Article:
"What's the story you're telling behind that?"

We all have stories, she explained. Not the stories that really happened, the ones that are actually a part of our history. But the stories we tell ourselves, the ones that come up in our memories and play tricks on us.

"I wasn't good enough, so I failed." 

"Their lives are perfect; I wish I was like them."

"I ruined everything, and now they hate me."

Maybe, as an anxious or sensitive person, you actually say it in those words. Maybe you don't realize that's the way you see it, but you might as well be saying it in the back of your mind. Our lives go through a filter, where we see the circumstances as a play - and the ending is whatever we decide to believe about ourselves. And often, the impressions we leave are strong and can be unforgiving.

Look back over the stories you tell yourself, and find one that stands out as an old regret. Then rewrite it. Pick out the parts where you did well, and the parts where you could have done better. Then rewrite the ending. Create the final act where you release your pain, climb the next hurdle, prove yourself and believe you deserve it. 

You're already writing your story. Empowerment just means consciously creating a new chapter.

I found out today that an acquaintance from high school is very ill, possibly dying. It's actually the second time I've suddenly lost a friend from that time; the first was about three years ago. What surprises and amazes me is that while my relationships with the two people were incredibly different, all the same things came flooding back. The memories of who I was then, the comparison of who I am now, became a steady stream as if someone had just unplugged a pipe. And oddly, a lot of my thoughts weren't so much about my friend or my acquaintance as the other people who knew them, and who they might have grown up to be.

The Druidcraft Tarot version of the Six of Cups illustrates it here: there's a part of old identities that do stay with us no matter where we go. The rough, awkward times especially, the times when we were first sorting through all the unpolished knobby bits towards figuring out who we really are. You see it in sitcoms, the joke about how the polished, accomplished person used to be "really awkward" as a kid. A little part of us may always worry that we are who we were, not who we become. If things were especially awkward and painful - as a lot of childhood often is - then we might worry our accomplishments are even a sort of mask under the "real thing".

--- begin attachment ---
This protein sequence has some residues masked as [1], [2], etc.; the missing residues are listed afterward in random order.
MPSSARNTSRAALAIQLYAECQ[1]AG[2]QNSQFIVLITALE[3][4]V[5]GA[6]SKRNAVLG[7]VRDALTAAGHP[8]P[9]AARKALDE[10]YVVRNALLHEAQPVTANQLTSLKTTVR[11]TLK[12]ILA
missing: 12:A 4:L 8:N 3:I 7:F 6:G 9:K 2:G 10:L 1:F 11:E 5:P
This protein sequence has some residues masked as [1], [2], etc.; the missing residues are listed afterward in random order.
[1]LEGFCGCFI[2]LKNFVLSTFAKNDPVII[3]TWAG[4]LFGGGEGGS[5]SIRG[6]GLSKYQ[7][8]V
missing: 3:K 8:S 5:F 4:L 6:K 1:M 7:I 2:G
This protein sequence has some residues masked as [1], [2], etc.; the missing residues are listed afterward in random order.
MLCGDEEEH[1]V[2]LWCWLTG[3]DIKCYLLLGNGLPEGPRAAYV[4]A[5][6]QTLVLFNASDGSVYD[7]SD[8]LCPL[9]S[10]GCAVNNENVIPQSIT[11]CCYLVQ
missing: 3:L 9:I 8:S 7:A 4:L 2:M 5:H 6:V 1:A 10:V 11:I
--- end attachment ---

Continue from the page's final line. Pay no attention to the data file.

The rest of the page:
I was told once that everyone has a story, something about their experience, their own unique world, that transforms them and leads them towards their purpose. I'm inclined to agree. We aren't just our present. We're our past, slowly taking the first steps into the light, forming the imperfectly perfect foundation of what we're going to be. We're our future, looking back from a lifetime of experience, able to see our moments of fear as blips on a radar of evolution. We're alternate roads, things we might have done - or not done, or feared to do - that turned us into different people. Our life is a constant road of evolving, changing, becoming, regressing, and becoming again. We are such brilliant beings. And we contain multitudes.

Everything we are now is a little bit of who we were. Everything we were is a bit of what we're going to be. And it is all important. Every single sad, awkward bit. Every bright, triumphant moment. The roads we've traveled are a part of us, even when we think we've left them behind. But that's all right. In fact, often, that's the only way it should be.

One of my favorite bits of advice about using the Tarot for daily guidance and growth comes from the book "Tarot Journaling" by Corrine Kenner. The book is a really extensive guide to using Tarot cards as a prompt for daily journaling, one of the best ways I know to both learn the cards and gain some insight into yourself.

The advice was this: if the card you draw doesn't seem to fit you or your situation, start writing about that. Write about how it doesn't fit you at all, about how it was a mistake to draw that card. Write about why you can't possibly learn from it. By the end of your writing, you'll see why it was the card you were meant to draw all along.

When we perform divination for ourselves, we're all at the risk of seeing what we want to see. We draw another card "just to be sure", or interpret things in the broadest possible terms. It's one of the reasons even Tarot readers get readings from others: sometimes we just can't be objective about our own situation. 

But when our purpose in reading is to spiritually delve, to see what we can dig up within ourselves, it's important to understand that there really are no accidents. There are many, many paths to the heart. Sometimes, in discovering what doesn't feel right, you can make room for what does. Sometimes in asking the wrong question, you stumble how it leads to the right one. 

It's an excellent lesson for life as well: don't wait for it to be the "right" moment. Keep going, do the work, and the road will lead you to the answers you're meant to find.